The quarterback job might not even be up for grabs, but if head coach Todd Graham is looking for increased competition, or at least a fastpace type of development that will bring out the best of all four quarterbacks on the roster right now, from what he saw on Tuesday's first spring practice, his group is off to the right start.
"It's a bunch more snaps than they're used to handling, and I was very, very impressed with that," Graham said. "I thought the quarterback position really, really impressed me; the way they managed it, how we threw the football. We're going to be able to throw the football. We threw the football better, managed the game better, and it's the first day."
The mix he has—even though it only returns one player who has taken any snaps at the Division I level, is certainly a group that is not short on a wide range of abilities and potential. Tino Sunseri started all 13 games last year, throwing for 2,686 yards, 18 touchdowns to nine interceptions, with a 64.2 completion percentage.
Sunseri, though he admitted being comfortable as a pocket passer, likes what this offense can bring, and the numbers it can present a quarterback when executed. He said the first step to even having a good practice as Graham referred to, is just learning it in the meeting rooms. So far, he feels the meetings have moved over to the practice field pretty quickly.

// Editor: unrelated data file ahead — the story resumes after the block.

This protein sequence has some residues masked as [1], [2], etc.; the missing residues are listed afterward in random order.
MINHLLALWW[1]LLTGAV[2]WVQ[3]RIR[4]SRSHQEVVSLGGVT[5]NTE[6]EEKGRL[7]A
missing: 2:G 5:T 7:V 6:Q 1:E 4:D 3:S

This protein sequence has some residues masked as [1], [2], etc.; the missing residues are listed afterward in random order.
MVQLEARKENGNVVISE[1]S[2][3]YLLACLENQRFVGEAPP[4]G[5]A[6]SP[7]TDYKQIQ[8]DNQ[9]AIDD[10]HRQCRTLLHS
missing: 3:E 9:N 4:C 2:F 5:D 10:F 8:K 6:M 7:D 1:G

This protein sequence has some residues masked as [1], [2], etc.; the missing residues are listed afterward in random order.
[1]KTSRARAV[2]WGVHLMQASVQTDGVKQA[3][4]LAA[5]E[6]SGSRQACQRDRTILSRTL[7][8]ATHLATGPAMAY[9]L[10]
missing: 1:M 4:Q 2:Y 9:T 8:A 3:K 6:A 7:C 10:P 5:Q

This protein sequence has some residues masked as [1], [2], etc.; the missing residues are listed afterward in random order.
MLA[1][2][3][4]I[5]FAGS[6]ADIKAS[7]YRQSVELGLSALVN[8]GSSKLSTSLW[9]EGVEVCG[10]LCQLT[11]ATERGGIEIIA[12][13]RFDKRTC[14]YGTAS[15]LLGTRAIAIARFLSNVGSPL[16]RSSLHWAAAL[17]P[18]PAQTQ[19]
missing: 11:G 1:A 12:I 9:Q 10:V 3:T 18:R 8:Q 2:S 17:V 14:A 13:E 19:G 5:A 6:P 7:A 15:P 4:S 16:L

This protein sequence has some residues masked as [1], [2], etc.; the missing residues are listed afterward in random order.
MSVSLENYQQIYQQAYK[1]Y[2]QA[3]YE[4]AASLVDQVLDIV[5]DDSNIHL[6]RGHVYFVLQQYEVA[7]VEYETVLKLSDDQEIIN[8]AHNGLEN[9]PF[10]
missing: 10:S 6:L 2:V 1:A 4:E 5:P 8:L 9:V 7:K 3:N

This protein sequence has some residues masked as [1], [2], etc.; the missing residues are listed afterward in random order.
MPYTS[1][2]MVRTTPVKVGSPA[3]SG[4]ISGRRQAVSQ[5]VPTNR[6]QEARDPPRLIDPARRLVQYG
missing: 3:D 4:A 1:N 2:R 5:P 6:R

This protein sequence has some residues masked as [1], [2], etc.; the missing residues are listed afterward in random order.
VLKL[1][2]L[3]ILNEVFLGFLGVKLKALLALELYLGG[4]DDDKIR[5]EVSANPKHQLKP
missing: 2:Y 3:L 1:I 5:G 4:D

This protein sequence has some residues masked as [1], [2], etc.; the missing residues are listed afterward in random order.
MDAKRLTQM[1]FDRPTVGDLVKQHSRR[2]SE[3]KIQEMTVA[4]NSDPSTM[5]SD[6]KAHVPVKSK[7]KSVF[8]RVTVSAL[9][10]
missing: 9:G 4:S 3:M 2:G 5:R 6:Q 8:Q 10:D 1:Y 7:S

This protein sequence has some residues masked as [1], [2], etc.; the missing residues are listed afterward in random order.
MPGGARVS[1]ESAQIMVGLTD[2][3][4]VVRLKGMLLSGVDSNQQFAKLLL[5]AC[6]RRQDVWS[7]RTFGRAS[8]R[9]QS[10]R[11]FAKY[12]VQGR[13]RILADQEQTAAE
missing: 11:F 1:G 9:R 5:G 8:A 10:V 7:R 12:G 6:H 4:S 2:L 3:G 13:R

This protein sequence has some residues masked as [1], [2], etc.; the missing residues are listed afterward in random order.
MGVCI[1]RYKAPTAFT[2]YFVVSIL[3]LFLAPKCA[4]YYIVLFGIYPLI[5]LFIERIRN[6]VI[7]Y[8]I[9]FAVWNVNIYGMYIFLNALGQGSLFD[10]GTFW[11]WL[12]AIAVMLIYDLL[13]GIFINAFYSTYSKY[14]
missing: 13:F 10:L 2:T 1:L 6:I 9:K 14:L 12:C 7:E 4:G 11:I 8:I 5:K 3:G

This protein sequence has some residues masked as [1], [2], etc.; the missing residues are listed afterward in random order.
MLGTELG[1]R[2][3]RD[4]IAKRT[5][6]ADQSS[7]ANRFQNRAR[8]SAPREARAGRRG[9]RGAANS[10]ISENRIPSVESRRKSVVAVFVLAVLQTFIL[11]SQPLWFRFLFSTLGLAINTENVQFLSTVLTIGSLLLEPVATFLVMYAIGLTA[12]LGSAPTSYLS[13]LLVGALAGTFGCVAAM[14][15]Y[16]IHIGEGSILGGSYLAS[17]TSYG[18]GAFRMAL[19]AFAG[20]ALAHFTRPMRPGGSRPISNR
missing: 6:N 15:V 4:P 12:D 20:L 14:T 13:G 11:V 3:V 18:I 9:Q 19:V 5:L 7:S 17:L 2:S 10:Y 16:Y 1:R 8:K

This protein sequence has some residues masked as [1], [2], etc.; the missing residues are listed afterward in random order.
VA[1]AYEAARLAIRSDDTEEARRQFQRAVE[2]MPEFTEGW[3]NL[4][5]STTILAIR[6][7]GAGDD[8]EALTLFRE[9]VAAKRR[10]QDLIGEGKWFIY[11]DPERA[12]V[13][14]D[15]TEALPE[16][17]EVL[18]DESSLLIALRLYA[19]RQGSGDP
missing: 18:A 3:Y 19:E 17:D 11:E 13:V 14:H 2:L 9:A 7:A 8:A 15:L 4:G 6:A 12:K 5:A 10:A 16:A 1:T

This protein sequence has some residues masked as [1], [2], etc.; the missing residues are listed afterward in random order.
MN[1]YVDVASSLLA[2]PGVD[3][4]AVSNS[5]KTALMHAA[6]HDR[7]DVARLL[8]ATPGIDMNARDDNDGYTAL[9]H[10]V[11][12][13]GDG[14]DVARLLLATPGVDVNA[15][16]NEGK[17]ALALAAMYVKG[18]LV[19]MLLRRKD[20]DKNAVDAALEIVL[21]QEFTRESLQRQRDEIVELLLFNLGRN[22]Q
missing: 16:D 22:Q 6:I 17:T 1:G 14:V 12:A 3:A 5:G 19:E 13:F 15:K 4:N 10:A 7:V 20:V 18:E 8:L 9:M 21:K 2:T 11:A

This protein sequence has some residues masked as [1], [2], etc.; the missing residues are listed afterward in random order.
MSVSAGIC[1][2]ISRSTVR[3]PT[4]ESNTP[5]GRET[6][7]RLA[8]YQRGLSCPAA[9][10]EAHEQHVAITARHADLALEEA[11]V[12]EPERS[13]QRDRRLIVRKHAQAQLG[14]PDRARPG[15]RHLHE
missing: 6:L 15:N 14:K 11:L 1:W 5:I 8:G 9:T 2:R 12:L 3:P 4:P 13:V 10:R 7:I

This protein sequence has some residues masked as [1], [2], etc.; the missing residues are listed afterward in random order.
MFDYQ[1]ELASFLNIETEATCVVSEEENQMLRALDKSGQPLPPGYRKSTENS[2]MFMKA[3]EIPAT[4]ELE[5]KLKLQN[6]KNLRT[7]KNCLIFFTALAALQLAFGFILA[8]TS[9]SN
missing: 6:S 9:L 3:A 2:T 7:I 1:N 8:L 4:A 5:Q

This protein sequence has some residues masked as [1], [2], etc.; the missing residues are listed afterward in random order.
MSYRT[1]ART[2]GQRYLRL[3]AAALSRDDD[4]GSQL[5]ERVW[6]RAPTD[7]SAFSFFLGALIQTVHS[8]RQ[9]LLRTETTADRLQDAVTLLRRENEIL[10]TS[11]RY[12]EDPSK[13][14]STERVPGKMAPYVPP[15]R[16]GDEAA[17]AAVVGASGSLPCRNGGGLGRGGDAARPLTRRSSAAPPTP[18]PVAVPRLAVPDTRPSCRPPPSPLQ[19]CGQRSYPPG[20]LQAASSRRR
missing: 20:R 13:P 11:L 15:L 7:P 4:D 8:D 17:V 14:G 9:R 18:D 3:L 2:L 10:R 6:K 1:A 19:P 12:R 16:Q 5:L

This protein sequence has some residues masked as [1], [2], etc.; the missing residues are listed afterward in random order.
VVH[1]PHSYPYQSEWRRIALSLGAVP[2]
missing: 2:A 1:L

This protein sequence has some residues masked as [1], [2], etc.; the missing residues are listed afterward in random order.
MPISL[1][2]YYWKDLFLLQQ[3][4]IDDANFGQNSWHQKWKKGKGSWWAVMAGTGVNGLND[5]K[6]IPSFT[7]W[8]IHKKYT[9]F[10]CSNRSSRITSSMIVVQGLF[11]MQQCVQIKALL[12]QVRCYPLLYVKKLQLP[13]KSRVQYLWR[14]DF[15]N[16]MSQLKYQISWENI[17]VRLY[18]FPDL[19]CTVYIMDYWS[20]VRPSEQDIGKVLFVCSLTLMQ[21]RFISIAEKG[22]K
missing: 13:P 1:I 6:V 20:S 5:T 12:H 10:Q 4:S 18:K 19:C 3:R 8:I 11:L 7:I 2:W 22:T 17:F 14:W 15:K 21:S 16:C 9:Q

"We've been able to get a jumpstart on that, and that's why it was a little bit smoother when we were out there today," Sunseri said. "We were able to call them out and make sure people were lining up in the right places. We were rolling out there today; not as fast as we want to be, but we're in the right direction."
Of course, the offense is going to call for the quarterback to use his legs a little more. Sunseri is up to the challenge.
"Whenever the play asks me to make a run, or make a read in the running game, I'm going to make that read," Sunseri said. "If it asks me to handle the ball, I'm going to be able to handle it the best that I can and get the most yards that I can."
Mark Myers came to Pitt initially because he played in a pro-style offense, and his strength is as a pro-style quarterback as well. Myers' system in high school also called for some zone read, something he feels comfortable with. Pitt kicked off spring drills with Myers as the No. 2 quarterback, after redshirting as a true freshman last season.
"I wasn't really apprehensive (of switching offensive styles)," Myers said. "I just came into this being positive, and it's looking to turn out pretty good."
One thing where Myers has a chance to showcase his abilities is throwing the deep ball. Since being hired, Graham and his staff have expressed a desire to throw the ball deep at least 10 times a game. Myers has the ability to do that.
"I love that, I love throwing the ball deep," Myers said. "Also, you have to get the game going by throwing little passes, good completions, getting the percentage up.
"I'm very excited. Last year, sitting on the bench I got to learn a lot. Since all the new coaches came in, we're all competing now, so I think it will go real well."